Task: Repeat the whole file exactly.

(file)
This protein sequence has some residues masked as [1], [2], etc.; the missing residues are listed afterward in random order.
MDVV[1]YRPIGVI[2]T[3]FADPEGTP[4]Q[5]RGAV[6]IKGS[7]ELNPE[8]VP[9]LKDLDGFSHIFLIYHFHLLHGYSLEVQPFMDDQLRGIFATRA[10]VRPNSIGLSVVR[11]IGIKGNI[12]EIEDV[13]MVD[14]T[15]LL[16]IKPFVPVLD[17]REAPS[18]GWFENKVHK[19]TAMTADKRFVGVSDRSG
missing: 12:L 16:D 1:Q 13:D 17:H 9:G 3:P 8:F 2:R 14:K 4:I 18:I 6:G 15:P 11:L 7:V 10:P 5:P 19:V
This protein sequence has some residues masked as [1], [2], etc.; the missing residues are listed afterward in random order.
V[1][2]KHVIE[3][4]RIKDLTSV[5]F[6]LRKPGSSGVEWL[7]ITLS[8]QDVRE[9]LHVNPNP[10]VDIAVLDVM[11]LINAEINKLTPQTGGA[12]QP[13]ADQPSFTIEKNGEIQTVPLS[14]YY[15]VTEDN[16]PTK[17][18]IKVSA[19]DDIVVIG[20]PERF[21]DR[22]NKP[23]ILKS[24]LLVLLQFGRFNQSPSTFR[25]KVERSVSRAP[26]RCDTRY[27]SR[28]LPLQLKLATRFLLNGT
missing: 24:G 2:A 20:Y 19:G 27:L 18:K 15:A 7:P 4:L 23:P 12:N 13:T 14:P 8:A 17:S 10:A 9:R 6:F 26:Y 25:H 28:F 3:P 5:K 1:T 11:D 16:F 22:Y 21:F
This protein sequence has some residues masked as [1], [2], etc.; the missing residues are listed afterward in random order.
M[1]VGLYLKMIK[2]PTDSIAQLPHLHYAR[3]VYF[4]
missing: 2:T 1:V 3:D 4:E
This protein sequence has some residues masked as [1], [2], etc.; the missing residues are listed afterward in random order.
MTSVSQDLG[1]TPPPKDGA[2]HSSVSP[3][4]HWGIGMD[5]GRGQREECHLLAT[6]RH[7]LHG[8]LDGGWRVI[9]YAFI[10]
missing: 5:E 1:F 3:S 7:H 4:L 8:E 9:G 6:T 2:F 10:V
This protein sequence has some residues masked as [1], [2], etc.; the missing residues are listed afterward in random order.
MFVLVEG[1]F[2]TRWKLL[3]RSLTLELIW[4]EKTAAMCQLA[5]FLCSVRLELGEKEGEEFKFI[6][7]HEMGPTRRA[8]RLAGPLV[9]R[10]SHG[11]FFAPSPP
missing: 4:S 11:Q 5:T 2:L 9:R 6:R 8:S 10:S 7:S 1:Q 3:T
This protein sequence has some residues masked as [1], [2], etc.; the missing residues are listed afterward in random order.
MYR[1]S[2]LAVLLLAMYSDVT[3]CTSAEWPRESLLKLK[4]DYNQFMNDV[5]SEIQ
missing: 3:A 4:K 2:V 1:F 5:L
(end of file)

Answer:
This protein sequence has some residues masked as [1], [2], etc.; the missing residues are listed afterward in random order.
MDVV[1]YRPIGVI[2]T[3]FADPEGTP[4]Q[5]RGAV[6]IKGS[7]ELNPE[8]VP[9]LKDLDGFSHIFLIYHFHLLHGYSLEVQPFMDDQLRGIFATRA[10]VRPNSIGLSVVR[11]IGIKGNI[12]EIEDV[13]MVD[14]T[15]LL[16]IKPFVPVLD[17]REAPS[18]GWFENKVHK[19]TAMTADKRFVGVSDRSG
missing: 12:L 16:D 1:Q 13:D 17:H 9:G 3:P 8:F 2:R 14:K 4:I 18:I 6:G 15:P 11:L 7:V 10:P 5:P 19:V
This protein sequence has some residues masked as [1], [2], etc.; the missing residues are listed afterward in random order.
V[1][2]KHVIE[3][4]RIKDLTSV[5]F[6]LRKPGSSGVEWL[7]ITLS[8]QDVRE[9]LHVNPNP[10]VDIAVLDVM[11]LINAEINKLTPQTGGA[12]QP[13]ADQPSFTIEKNGEIQTVPLS[14]YY[15]VTEDN[16]PTK[17][18]IKVSA[19]DDIVVIG[20]PERF[21]DR[22]NKP[23]ILKS[24]LLVLLQFGRFNQSPSTFR[25]KVERSVSRAP[26]RCDTRY[27]SR[28]LPLQLKLATRFLLNGT
missing: 24:G 2:A 20:Y 19:G 27:L 18:K 15:A 7:P 4:L 23:P 12:N 13:T 14:P 8:A 17:S 10:A 9:R 6:F 26:Y 25:H 28:F 3:P 5:K 1:T 11:D 16:F 22:Y 21:F
This protein sequence has some residues masked as [1], [2], etc.; the missing residues are listed afterward in random order.
M[1]VGLYLKMIK[2]PTDSIAQLPHLHYAR[3]VYF[4]
missing: 2:T 1:V 3:D 4:E
This protein sequence has some residues masked as [1], [2], etc.; the missing residues are listed afterward in random order.
MTSVSQDLG[1]TPPPKDGA[2]HSSVSP[3][4]HWGIGMD[5]GRGQREECHLLAT[6]RH[7]LHG[8]LDGGWRVI[9]YAFI[10]
missing: 5:E 1:F 3:S 7:H 4:L 8:E 9:G 6:T 2:F 10:V
This protein sequence has some residues masked as [1], [2], etc.; the missing residues are listed afterward in random order.
MFVLVEG[1]F[2]TRWKLL[3]RSLTLELIW[4]EKTAAMCQLA[5]FLCSVRLELGEKEGEEFKFI[6][7]HEMGPTRRA[8]RLAGPLV[9]R[10]SHG[11]FFAPSPP
missing: 4:S 11:Q 5:T 2:L 9:R 6:R 8:S 10:S 7:S 1:Q 3:T
This protein sequence has some residues masked as [1], [2], etc.; the missing residues are listed afterward in random order.
MYR[1]S[2]LAVLLLAMYSDVT[3]CTSAEWPRESLLKLK[4]DYNQFMNDV[5]SEIQ
missing: 3:A 4:K 2:V 1:F 5:L